Canon cryptic marketing campaign backfires

When Canon rolled out a teaser ad campaign on the New York Times website, featuring a countdown clock along with a cryptic message hinting at something big, the photographic media and community were rather drawn in.
seeimpossible

Many were hopeful that it might be the announcement of a ‘high megapixel DSLR’, a ‘new lineup of sensors’, or a ‘proper splash in the mirrorless market’, while others were were far more sceptical, calling it an ‘overused stunt’ and a ‘marketing gimmick’.

So when the countdown timer hit 0 and the veil was lifted from the Canon US ‘See Impossible’ website on Tuesday (October 7), it turned out to be nothing more than a self-promotional website that shows Canon customers using Canon products. Michael Duffett, vice president and general manager of marketing at Canon US said this was to present Canon as much more ‘customer-centric’, rather than ‘approaching everything from a product viewpoint’.

While this particular marketing campaign garnered a whole load of attention whose developers might argue is extremely successful brand exposure, the bulk of the reactions from most, including Canon shooters, vented frustrating and dissatisfaction toward the brand’s failure to deliver. And very few, if any, came in to defend the campaign launched by their brand of choice. Where are those fanboys when you really need them?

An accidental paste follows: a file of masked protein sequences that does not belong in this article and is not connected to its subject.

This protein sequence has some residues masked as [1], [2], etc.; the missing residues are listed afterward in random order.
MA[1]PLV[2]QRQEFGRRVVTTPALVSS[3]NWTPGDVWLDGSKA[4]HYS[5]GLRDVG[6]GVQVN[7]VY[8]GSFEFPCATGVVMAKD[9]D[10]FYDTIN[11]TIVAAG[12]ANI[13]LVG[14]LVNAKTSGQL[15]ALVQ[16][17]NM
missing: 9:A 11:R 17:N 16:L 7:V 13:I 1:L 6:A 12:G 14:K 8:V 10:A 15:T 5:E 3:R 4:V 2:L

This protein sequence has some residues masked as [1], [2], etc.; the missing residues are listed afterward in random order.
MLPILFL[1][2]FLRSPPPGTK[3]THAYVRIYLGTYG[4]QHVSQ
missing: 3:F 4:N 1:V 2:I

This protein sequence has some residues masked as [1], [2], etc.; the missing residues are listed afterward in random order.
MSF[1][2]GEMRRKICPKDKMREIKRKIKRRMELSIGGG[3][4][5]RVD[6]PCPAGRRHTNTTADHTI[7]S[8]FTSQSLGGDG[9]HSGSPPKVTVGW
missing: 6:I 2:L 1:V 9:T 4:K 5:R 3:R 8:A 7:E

‘So lame. The ad, the website – everything about it. I am embarrassed to be a Canon user,’ one of the mostly negative 1500 comments from leading photography website DPreview said.

‘If they build all this hype and suspense with a countdown clock, and then have nothing to show for it at the end of the day, other than a new marketing campaign and a promise of more customer-focused solutions in the future… Well, they will lose me as a customer,’ an Adweek user also said.

A Canon Watch user even went to the trouble of creating this parody of the original teaser:

Canonwatch

For those without 20/20 vision the tiny text reads: ‘You want a camera system which keeps up with the latest technology, you want us to innovate, take risks, add features that are standard for other manufacturers, and you tell us this is possible. You want us to invest in advanced sensors which excel in low light, color reproduction and dynamic range, you want 4k video, an EVF and high frame rates in a reasonably priced camera. You say “It can be done.” To all of you, we apologize. Because we don’t see what you see. We see an expensive line of cinema cameras we must protect, and a road map of painfully slow iterations so there’s always a reason for you to spend more money. You love what Sony, Panasonic, and even Samsung are doing, and you see opportunity, you see ingenuity, you see POSSIBLE’

In the name of fair and balanced journalism, we trawled through pages of comments to find a comment complimenting Canon, even if it was irrelevant to the campaign. We finally found one:
‘Canon has the best cameras in the world right now. They are the world leader in digital sensor technology and I am so happy I bought Canon over all other manufacturers,’ a Petapixel¬†reader wrote. ‘The picture quality is awesome and the lenses they have are second to none.’


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